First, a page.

Par Pacific Holdings Inc. -- the largest company represented at the panel, with 600 employees -- was growing by acquisition and already had four siloed ERP systems to wrangle, including a legacy SAP ERP Central Component environment that hadn't been patched in a long time. Rather than struggle to bring all the ERP systems onto an SAP system, the Houston-based energy company chose S/4HANA for Business All-in-One. "If we're really going to grow and scale, the best way I know how to do that is to leverage common infrastructure and applications across the enterprise," said Rick Castro, CIO at Par Pacific Holdings.
Rick CastroCIO, Par Pacific Holdings
It made sense; if the company were to make the investment in unifying its systems, it would choose the newest technology from the vendor that would be fully supported, according to Castro. A support incentive, outside of pricing, was offered on S/4HANA. "Not only did we get the latest technology, but we also would get committed and dedicated support to make sure we were successfully implementing the application," he said.
However, it took some prodding by Par Pacific Holdings' implementation partner to get that kind of support from SAP, Castro said. "If they're selling it like that and promoting it like that, [support] shouldn't have to be something I have to go back and ask for," he said. "The onus was on us."
Outside of the need for follow-up, SAP did take good care of Par Pacific Holdings to foster the successful SAP implementation, Castro said. "They lived up to the hype, so to speak," he said.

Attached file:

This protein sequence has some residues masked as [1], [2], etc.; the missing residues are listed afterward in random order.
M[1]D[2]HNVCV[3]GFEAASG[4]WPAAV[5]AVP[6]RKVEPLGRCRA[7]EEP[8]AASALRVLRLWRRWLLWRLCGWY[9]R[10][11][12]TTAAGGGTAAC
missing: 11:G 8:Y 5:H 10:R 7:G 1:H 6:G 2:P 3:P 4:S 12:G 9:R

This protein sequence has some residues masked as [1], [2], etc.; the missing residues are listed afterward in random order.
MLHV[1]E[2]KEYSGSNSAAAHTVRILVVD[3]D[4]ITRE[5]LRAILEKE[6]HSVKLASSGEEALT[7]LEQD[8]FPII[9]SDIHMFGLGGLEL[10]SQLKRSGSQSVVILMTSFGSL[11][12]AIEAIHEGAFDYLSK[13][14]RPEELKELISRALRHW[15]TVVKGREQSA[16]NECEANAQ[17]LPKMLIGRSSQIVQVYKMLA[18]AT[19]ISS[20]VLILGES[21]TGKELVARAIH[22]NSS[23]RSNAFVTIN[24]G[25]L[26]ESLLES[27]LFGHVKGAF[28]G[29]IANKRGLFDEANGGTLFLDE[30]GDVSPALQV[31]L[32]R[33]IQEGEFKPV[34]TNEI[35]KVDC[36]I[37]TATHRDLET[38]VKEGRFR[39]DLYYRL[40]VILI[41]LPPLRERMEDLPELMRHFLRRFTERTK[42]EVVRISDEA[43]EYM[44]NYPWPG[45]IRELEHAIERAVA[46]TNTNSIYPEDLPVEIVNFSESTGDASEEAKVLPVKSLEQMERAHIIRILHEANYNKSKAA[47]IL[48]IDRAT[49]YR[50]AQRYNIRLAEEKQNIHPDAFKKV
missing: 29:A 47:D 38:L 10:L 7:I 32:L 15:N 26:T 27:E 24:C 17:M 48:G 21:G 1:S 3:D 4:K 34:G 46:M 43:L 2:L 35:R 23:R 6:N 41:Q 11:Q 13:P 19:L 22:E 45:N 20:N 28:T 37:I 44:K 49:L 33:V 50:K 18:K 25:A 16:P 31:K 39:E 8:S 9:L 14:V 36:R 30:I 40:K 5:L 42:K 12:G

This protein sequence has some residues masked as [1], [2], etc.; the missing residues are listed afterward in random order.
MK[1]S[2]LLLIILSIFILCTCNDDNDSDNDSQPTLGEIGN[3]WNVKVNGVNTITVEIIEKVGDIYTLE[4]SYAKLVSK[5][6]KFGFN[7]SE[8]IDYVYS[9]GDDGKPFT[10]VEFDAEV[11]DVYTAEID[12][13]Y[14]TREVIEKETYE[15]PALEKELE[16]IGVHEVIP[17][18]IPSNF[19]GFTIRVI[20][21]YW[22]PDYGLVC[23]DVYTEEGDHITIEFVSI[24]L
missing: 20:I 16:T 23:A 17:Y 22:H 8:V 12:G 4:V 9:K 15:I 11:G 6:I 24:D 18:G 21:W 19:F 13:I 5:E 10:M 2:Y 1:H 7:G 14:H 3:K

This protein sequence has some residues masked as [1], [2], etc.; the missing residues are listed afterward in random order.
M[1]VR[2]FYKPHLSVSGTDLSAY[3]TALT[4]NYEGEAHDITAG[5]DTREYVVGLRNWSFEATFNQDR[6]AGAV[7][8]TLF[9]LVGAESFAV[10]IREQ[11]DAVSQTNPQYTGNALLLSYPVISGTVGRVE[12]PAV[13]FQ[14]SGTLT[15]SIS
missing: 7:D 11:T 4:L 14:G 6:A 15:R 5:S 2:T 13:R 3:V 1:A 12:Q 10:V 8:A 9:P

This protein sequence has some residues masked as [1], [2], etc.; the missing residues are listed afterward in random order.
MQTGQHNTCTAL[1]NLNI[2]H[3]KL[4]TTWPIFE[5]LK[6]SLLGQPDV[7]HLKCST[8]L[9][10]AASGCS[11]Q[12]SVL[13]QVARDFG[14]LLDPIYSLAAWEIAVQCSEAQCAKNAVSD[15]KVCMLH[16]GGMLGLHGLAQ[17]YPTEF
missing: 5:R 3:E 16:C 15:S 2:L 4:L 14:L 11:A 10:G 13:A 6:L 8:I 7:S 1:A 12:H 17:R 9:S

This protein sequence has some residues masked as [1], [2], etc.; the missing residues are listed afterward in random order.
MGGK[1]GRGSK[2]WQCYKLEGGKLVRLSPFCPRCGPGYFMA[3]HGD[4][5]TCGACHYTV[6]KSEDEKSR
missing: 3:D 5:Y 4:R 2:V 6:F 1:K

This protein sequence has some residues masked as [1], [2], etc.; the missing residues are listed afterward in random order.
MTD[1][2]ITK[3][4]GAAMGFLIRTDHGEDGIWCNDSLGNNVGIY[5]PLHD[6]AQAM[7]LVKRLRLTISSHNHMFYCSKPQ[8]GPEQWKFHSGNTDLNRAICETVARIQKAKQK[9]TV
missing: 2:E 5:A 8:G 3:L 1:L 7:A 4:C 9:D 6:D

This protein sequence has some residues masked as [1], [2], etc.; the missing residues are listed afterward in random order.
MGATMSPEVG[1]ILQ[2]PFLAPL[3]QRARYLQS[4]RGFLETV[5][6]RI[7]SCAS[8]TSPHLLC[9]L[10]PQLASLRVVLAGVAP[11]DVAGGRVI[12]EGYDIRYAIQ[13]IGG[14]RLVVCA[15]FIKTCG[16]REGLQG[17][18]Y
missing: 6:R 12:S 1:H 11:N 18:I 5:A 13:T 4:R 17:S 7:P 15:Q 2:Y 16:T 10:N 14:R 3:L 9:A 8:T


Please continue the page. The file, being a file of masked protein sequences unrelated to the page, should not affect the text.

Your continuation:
Additionally, Castro knew that S/4HANA was a new product, though, and set expectations accordingly. "We didn't have the expectation that there wouldn't be any issues," he said. "As long as you go in understanding where they are and what you can expect, we didn't have anything unexpected like degradation of service," he said. "But don't go in thinking that you don't have some responsibility; there's responsibility on you to get what's promised."
Choosing a cloud-based ERP system
Visual Communications Company (VCC), based in San Diego, Calif., wanted to avoid complexity, according to Andy Zanelli, CEO. Out of the gate, the company wanted to use a purely cloud-based ERP system, which led it to SAP Business ByDesign in 2012 to replace its current ERP system. "We got a sense ... that SAP was definitely going to push in this direction," he said. "We felt comfortable that we would be supported going forward."
VCC had been growing exponentially, with a 300% increase in revenue and a twelvefold increase in employees, according to Zanelli. "The simplicity [of Business ByDesign] helped us focus on key business processes and what we needed to do organizationally," he said.
Unlike Tribe Medical Group, VCC didn't have an appetite for serious customizations. "When I think of customization, I think of things that can break and stop working," Zanelli said. That being said, VCC is now interested in integrations with EDI, as well as third-party applications, he added.
Yet, to further enable successful SAP implementations, SAP could communicate better, according to Zanelli. As a SME Summit attendee, he was excited about everything he was learning about the newer products, but he also was wondering what outlets there were for existing customers to learn about these developments sooner. He is also concerned about the future of ByDesign. "Going out to 2020, I see two platforms, and I don't think ByDesign's going to be one of them," he said.